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Periodical article Periodical article Leiden University catalogue Leiden University catalogue WorldCat catalogue WorldCat
Title:Religion, History and the Supreme Gods of Africa: A Contribution to the Debate
Author:Greene, Sandra E.
Year:1996
Periodical:Journal of Religion in Africa
Volume:26
Issue:2
Period:May
Pages:122-138
Language:English
Geographic terms:Ghana
Togo
Benin
Subjects:African religions
Ewe
Fon
Religion and Witchcraft
Peoples of Africa (Ethnic Groups)
History and Exploration
External link:https://www.jstor.org/stable/1581452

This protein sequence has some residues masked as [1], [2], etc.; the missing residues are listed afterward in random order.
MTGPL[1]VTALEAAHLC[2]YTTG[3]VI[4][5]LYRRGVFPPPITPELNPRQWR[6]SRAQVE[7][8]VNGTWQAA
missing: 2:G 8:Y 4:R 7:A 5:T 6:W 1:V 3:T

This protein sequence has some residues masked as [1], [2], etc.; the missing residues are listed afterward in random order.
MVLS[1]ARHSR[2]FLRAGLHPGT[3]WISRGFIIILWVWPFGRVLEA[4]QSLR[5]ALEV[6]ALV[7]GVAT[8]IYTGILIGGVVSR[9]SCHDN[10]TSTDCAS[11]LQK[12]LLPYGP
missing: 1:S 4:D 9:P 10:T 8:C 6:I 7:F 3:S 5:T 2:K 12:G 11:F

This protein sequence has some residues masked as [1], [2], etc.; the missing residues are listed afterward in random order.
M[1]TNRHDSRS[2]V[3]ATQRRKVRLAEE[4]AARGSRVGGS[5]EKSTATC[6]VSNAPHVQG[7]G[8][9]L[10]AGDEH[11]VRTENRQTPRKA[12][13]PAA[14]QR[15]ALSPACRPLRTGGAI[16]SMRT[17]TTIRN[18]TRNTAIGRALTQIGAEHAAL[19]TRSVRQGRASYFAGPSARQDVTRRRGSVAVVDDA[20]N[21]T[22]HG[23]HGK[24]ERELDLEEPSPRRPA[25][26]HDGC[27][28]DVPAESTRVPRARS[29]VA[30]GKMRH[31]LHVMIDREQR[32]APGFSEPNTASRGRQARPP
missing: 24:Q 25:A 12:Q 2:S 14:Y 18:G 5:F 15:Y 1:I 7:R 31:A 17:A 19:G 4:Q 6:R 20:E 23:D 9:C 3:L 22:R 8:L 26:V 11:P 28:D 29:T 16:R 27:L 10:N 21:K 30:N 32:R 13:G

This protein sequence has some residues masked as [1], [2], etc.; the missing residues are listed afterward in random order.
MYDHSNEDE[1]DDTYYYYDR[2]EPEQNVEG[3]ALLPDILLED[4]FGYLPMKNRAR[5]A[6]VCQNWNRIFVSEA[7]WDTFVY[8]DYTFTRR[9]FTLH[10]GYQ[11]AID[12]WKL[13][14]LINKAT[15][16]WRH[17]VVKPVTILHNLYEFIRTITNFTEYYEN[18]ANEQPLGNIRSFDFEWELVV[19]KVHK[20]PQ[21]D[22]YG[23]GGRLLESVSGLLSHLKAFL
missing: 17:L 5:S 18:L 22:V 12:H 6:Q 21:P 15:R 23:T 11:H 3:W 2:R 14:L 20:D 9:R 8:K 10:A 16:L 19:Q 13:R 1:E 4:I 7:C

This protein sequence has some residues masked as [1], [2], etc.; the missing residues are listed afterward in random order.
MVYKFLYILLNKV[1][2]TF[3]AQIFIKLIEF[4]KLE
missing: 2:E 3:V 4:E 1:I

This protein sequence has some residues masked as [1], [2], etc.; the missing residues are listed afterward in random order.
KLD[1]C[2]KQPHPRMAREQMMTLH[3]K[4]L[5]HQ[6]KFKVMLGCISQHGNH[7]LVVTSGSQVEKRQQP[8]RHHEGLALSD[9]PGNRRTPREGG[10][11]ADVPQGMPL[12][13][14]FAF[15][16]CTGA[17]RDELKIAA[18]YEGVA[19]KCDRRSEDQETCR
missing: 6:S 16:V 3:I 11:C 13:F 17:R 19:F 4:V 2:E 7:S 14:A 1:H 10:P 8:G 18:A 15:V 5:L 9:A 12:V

Abstract:The status of the Supreme Being in precolonial traditional African religious thought has been the subject of innumerable studies. Of particular concern in this paper is the debate that has raged between the so-called 'Devout' scholars and the 'De-Hellenists'. It builds on the theoretical outline of Robin Horton, a 'De-Hellenist', and emphasizes the practical, dynamic and nondoctrinaire aspects of African traditional religious belief. But it also challenges Horton's understanding of the nature of change as peripheral by arguing that not only did change occur, but that an understanding of the same is central to an analysis of African conceptions of the Supreme Being. The focus of the essay is on the Ewe and Fon god, Mawu. Evidence indicates that there did exist the concept of a Supreme Being among the Ewe and Fon-speaking peoples of Ghana, Togo and Benin prior to the 19th century, but evidence also suggests that this God's attributes shifted and changed over time under the influence of changing power relations within the upper and middle Slave Coast where the Ewe and Fon were situated. Notes, ref.
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